While World War I ended Nov. 11, 1918, the logistics of demobilization meant that American soldiers were returning to the United States throughout much of 1919.

The "Welcome Home Celebration" for Camden's servicemen Aug. 20,1919, was called the largest community event the town had ever seen in reports in The Camden Herald.

The town declared the day a "half-holiday," with the shops and mills closed, and all events were "free including dances and entertainments," according to an Aug. 15, 1919, story.

Preparations went on for a full week leading up to the parade. During that time, "Boston decorators" were in Camden outfitting nearly every commercial building on the parade route "with bunting and flags," and many residential homes were also decorated.

The newspaper's Aug. 22 edition described the "Welcome Home Celebration" in detail. The parade began at 4 p.m. with floats sponsored by local businesses and constructed by workers on their own time. Marching in the parade in large numbers along with the floats were workers from the Camden Shipyard, Camden Anchor-Rockland Machine Co., Camden Mill and Lincoln Mill.

Also in the parade were 11 decorated automobiles bearing placards, "Mothers of our Boys" followed by three autos carrying little girls in white singing patriotic songs.

"Next came the float that touched the hearts of all, carrying the boys of '61,' [Civil War] these aged and battle-scarred veterans, who are getting so pitifully few in number, and with them their faithful and loyal wives," the Herald reported. "The car of the Spanish War veterans followed next," and "handsomely decorated" cars represented the five allied nations in World War I.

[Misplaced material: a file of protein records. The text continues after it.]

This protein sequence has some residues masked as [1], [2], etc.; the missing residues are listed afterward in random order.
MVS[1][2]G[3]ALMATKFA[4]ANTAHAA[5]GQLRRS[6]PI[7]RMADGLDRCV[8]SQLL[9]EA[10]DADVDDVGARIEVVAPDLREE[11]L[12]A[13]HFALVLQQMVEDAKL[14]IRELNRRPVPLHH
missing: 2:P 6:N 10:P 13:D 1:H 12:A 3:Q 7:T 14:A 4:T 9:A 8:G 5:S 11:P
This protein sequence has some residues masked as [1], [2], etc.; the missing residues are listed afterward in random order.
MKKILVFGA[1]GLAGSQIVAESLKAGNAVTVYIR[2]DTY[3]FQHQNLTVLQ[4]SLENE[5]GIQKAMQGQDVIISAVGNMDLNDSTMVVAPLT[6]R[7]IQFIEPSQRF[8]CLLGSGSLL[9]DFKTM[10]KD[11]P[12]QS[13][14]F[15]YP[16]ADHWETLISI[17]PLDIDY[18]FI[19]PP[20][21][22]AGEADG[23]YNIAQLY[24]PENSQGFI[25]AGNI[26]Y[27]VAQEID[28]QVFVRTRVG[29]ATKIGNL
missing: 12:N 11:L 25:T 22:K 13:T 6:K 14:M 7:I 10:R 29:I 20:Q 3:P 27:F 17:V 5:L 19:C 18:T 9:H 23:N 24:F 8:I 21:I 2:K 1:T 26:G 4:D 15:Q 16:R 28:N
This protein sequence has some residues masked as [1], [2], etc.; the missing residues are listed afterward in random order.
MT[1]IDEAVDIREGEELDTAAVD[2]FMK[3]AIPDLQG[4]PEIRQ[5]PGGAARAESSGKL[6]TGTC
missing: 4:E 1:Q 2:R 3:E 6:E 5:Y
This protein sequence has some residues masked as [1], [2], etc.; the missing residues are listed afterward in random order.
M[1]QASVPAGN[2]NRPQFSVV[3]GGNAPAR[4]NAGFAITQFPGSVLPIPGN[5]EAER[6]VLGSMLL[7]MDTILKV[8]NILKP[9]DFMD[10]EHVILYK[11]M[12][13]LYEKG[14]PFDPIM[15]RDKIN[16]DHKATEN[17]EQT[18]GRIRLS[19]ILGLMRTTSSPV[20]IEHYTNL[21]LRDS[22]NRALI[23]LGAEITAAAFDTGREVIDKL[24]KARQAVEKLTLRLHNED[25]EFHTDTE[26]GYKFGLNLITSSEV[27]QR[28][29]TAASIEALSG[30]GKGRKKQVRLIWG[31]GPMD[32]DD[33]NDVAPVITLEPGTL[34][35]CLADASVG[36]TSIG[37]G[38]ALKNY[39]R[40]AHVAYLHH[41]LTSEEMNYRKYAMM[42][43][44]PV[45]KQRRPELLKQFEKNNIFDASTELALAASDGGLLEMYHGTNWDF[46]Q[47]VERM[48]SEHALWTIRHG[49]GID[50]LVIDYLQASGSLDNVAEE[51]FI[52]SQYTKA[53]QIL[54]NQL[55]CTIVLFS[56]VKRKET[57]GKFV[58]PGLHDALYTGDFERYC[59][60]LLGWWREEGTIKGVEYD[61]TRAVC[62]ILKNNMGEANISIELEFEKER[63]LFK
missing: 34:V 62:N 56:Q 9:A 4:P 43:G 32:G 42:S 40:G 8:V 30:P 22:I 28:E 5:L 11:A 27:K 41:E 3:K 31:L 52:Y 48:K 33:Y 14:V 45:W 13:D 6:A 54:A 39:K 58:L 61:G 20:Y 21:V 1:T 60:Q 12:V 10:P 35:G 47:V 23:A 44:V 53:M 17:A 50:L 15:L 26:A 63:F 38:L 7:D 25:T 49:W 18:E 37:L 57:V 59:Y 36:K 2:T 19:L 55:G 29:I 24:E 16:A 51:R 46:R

Red Cross workers were well represented in the parade, according to reports, along with civic groups, including the Golden Cross and Knights of Columbus.

The Camden Mill float bore the sign "225,000 blankets and 180,000 yards of overcoating," detailing its contribution to the servicemen. The Lincoln Mill carried "two of the machines used in the manufacture of the uniform cloth which this mill turned out," with the inscription on its sign "580,864 yards for our boys." The female employees were in cars, and Mr. Lincoln was there with 73 of the male employees marching behind him.

After the parade, the soldiers and sailors stood before a reviewing stand across from the Opera House, where they and many spectators were addressed by speakers, there was singing of patriotic songs, and a flag presentation to the newly formed Arey-Heal post of the American Legion. Afterwards, a buffet lunch was held for the servicemen at the Opera House.

Carnival-themed dances were featured that evening, one outdoors on the concrete area in front of the Post Office, where "overhead hundreds of colored electric lights had been put up and along the sides Japanese lanterns," and another at the Opera House. "At both places there was such a crowd that there was barely dancing room and everyone was having a splendid time," according to the Herald. "Many were dressed carnival style and confetti was at all times in the air.

"Such is the story of our Welcome Home for our Camden boys. We did our best to honor them. We know they enjoyed it and appreciated it."